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China bids farewell to paper train tickets
Published on: 2018-07-19
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051China is to promote e-ticket system for high-speed trains nationwide in 2019, Lu Dongfu, general manager of China Railway Corp, announced at a recent forum.
 

Passengers will be able to swipe their mobile phones or ID cards to enter or exit the railway station, without carrying paper tickets, said Lu.
 

Commuters in China are already using mobile phones for subway and bus. The technology for high-speed rail, however, is only available in certain stations and lines crossing big cities.

Self service ticket vending machine in Beijing

Self-service ticket vending machine in Beijing

At stations in some remote areas, travelers still need the paper ticket to get on the train.
 

As early as this year’s fourth quarter, trials for the e-ticket will begin at many pilot stations, according to the Wuhan Railway Bureau, with the service becoming available all over the country next year.
 

Many netizens shared the view that paper train tickets could become extinct someday and will only be part of nostalgic memories for people.

Passengers are identified by facial recognition system by swiping ID cards at Shenzhen North Railway Station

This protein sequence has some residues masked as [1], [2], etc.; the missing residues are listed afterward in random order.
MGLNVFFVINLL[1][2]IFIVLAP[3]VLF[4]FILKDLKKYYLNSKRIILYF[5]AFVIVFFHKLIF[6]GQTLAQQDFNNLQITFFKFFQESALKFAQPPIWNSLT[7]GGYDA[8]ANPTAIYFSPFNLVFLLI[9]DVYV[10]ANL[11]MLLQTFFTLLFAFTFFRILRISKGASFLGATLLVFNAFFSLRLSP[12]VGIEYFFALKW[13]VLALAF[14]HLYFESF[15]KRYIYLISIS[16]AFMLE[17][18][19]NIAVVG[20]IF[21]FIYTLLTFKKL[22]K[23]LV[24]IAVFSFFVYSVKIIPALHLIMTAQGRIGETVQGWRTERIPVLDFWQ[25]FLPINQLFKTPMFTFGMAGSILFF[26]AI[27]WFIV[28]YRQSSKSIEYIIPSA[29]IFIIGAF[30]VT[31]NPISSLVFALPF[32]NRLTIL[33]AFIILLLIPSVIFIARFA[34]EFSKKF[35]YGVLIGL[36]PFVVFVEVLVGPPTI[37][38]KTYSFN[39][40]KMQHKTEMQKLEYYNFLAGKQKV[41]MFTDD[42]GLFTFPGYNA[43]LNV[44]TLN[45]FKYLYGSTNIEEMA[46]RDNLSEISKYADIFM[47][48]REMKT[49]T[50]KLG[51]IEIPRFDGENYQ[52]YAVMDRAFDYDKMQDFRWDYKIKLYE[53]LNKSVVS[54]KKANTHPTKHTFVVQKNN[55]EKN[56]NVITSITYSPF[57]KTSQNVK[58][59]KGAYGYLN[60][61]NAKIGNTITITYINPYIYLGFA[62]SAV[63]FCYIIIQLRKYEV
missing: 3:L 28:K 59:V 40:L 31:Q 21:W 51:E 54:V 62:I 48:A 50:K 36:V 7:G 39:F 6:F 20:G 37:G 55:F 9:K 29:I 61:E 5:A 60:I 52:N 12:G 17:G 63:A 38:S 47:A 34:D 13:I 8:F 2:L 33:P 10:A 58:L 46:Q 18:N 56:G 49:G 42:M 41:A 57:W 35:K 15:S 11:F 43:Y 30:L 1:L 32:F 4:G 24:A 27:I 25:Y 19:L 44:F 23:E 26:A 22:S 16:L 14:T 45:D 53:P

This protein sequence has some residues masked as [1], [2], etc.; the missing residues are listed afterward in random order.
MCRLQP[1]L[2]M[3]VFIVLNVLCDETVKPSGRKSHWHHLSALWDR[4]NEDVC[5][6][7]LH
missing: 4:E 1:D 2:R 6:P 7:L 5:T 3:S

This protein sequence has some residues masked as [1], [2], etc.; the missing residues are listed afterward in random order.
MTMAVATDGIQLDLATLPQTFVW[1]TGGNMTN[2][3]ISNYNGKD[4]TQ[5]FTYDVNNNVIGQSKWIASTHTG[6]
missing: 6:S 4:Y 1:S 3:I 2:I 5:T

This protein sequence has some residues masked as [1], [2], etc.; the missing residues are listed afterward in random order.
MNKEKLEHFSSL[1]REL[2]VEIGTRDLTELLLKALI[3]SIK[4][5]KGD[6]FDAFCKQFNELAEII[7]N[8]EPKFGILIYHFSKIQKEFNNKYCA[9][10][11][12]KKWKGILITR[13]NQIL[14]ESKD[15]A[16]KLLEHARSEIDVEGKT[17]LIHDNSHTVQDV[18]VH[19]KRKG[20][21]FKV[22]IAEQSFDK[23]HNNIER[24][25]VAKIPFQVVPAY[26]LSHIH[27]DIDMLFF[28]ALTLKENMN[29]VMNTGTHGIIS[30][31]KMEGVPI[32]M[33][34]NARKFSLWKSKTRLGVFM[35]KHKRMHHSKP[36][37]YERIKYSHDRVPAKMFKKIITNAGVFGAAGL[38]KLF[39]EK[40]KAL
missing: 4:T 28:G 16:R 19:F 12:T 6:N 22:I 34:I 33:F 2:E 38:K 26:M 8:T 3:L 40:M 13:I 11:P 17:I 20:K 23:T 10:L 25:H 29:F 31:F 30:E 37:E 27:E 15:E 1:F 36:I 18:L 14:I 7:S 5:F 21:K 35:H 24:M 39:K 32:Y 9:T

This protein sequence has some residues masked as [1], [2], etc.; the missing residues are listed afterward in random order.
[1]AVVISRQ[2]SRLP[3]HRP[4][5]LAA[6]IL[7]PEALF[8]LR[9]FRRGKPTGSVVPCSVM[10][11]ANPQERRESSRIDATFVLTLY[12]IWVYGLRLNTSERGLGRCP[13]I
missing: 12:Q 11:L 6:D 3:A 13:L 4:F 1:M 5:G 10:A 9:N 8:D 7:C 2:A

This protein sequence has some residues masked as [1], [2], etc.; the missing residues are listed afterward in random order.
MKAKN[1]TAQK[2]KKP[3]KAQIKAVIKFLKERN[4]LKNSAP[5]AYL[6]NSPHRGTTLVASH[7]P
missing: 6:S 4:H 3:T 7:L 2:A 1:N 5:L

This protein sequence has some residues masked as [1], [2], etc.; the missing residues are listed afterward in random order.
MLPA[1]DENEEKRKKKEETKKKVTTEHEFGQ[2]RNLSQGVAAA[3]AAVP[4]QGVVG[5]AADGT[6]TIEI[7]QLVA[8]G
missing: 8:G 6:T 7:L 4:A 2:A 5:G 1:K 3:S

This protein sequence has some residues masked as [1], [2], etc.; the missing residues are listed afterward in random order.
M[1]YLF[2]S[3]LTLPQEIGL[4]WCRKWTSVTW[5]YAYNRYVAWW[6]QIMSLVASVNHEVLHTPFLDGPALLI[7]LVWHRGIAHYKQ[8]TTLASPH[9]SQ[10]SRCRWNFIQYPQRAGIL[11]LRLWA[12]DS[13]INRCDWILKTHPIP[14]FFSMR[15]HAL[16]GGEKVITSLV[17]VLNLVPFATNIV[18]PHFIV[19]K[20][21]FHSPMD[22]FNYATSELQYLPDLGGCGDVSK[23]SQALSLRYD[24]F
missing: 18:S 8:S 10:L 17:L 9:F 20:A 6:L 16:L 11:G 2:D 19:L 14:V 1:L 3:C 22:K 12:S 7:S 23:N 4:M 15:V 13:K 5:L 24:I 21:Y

Passengers are identified by facial recognition system by swiping ID cards at Shenzhen North Railway Station

“As an environmentalist, I am very happy to see we’re moving into an era of paperless ticketing, as it will save a lot of trees and water resources,” user @blingblingsu commented on China’s Twitter-like Weibo.
 

“Finally, I don’t have to wait in line to get the paper ticket which is a waste of time and makes me feel anxious for fear of missing the train,” another user commented.
 

From the 1940s, train tickets in China have gone through four stages as technologies advanced. Let’s have a look back at the previous three generations.

The first generation hardboard paper ticket used from the 1940s to the 1990s

The first generation: hardboard paper ticket, used from the 1940s to the 1990sThe second generation soft paper ticket launched in 1997. From 2009 train number price and other travel information started being encrypted in the QR code on the ticket

The second generation, soft paper ticket, launched in 1997.
From 2009, train number, price and other travel information started being encrypted in the QR code on the ticket

The third generation magnetic ticket. First introduced in 2007 the blue ticket uses a magnetic medium to record ticket information and can be used on self service ticket checking machines

The third generation, magnetic ticket.
First introduced in 2007, the blue ticket uses a magnetic medium to record ticket information and can be used on self-service ticket checking machines

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